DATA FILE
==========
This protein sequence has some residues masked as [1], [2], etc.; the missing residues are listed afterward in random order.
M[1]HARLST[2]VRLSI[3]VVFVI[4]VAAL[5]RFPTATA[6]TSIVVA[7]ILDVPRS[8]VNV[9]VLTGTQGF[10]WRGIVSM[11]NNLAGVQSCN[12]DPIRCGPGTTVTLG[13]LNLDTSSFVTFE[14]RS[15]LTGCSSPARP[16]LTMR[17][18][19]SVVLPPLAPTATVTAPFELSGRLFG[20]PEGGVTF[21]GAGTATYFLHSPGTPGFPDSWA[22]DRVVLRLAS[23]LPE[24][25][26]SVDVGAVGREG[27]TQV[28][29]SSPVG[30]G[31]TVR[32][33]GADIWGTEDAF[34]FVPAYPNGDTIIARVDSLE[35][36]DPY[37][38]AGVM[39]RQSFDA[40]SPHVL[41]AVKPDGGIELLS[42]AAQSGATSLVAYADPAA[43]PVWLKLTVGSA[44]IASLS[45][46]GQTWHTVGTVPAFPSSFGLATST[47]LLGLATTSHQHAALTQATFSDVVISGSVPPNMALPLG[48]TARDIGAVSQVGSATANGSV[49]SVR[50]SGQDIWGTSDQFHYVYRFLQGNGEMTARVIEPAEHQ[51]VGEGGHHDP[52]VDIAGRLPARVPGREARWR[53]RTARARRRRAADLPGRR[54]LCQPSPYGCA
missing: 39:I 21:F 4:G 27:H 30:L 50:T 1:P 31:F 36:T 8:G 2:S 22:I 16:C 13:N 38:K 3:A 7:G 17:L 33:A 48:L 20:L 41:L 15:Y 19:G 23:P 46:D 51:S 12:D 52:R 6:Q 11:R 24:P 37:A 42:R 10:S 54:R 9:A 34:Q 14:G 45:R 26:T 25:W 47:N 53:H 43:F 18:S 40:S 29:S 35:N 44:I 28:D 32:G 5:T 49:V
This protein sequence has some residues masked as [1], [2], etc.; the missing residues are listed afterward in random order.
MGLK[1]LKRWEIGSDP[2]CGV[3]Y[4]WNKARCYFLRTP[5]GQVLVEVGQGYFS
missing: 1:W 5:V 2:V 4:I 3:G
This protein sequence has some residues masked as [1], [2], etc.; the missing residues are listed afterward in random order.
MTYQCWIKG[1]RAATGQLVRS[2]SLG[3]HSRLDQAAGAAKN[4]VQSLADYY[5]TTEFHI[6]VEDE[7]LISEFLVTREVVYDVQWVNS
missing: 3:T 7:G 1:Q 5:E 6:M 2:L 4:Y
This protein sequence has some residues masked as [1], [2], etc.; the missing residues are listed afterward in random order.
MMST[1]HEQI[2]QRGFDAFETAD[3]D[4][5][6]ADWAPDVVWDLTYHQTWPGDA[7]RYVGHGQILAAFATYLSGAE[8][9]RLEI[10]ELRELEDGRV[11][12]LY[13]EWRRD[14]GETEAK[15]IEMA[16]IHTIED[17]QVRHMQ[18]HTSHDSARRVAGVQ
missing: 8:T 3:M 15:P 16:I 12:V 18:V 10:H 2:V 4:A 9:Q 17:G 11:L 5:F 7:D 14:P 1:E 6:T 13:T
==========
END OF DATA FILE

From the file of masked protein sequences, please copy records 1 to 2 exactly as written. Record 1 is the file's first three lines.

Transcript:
This protein sequence has some residues masked as [1], [2], etc.; the missing residues are listed afterward in random order.
M[1]HARLST[2]VRLSI[3]VVFVI[4]VAAL[5]RFPTATA[6]TSIVVA[7]ILDVPRS[8]VNV[9]VLTGTQGF[10]WRGIVSM[11]NNLAGVQSCN[12]DPIRCGPGTTVTLG[13]LNLDTSSFVTFE[14]RS[15]LTGCSSPARP[16]LTMR[17][18][19]SVVLPPLAPTATVTAPFELSGRLFG[20]PEGGVTF[21]GAGTATYFLHSPGTPGFPDSWA[22]DRVVLRLAS[23]LPE[24][25][26]SVDVGAVGREG[27]TQV[28][29]SSPVG[30]G[31]TVR[32][33]GADIWGTEDAF[34]FVPAYPNGDTIIARVDSLE[35][36]DPY[37][38]AGVM[39]RQSFDA[40]SPHVL[41]AVKPDGGIELLS[42]AAQSGATSLVAYADPAA[43]PVWLKLTVGSA[44]IASLS[45][46]GQTWHTVGTVPAFPSSFGLATST[47]LLGLATTSHQHAALTQATFSDVVISGSVPPNMALPLG[48]TARDIGAVSQVGSATANGSV[49]SVR[50]SGQDIWGTSDQFHYVYRFLQGNGEMTARVIEPAEHQ[51]VGEGGHHDP[52]VDIAGRLPARVPGREARWR[53]RTARARRRRAADLPGRR[54]LCQPSPYGCA
missing: 39:I 21:F 4:G 27:H 30:L 50:T 1:P 31:F 36:T 8:G 2:S 22:I 16:C 13:N 38:K 3:A 7:G 17:L 33:A 48:L 20:L 41:L 15:Y 19:G 23:P 46:D 51:S 12:D 52:R 6:Q 11:R 24:P 37:A 42:R 10:S 54:R 9:A 34:Q 14:G 45:R 26:T 25:W 47:N 53:H 43:F 18:S 40:S 29:S 35:N 44:I 28:D 32:G 5:T 49:V
This protein sequence has some residues masked as [1], [2], etc.; the missing residues are listed afterward in random order.
MGLK[1]LKRWEIGSDP[2]CGV[3]Y[4]WNKARCYFLRTP[5]GQVLVEVGQGYFS
missing: 1:W 5:V 2:V 4:I 3:G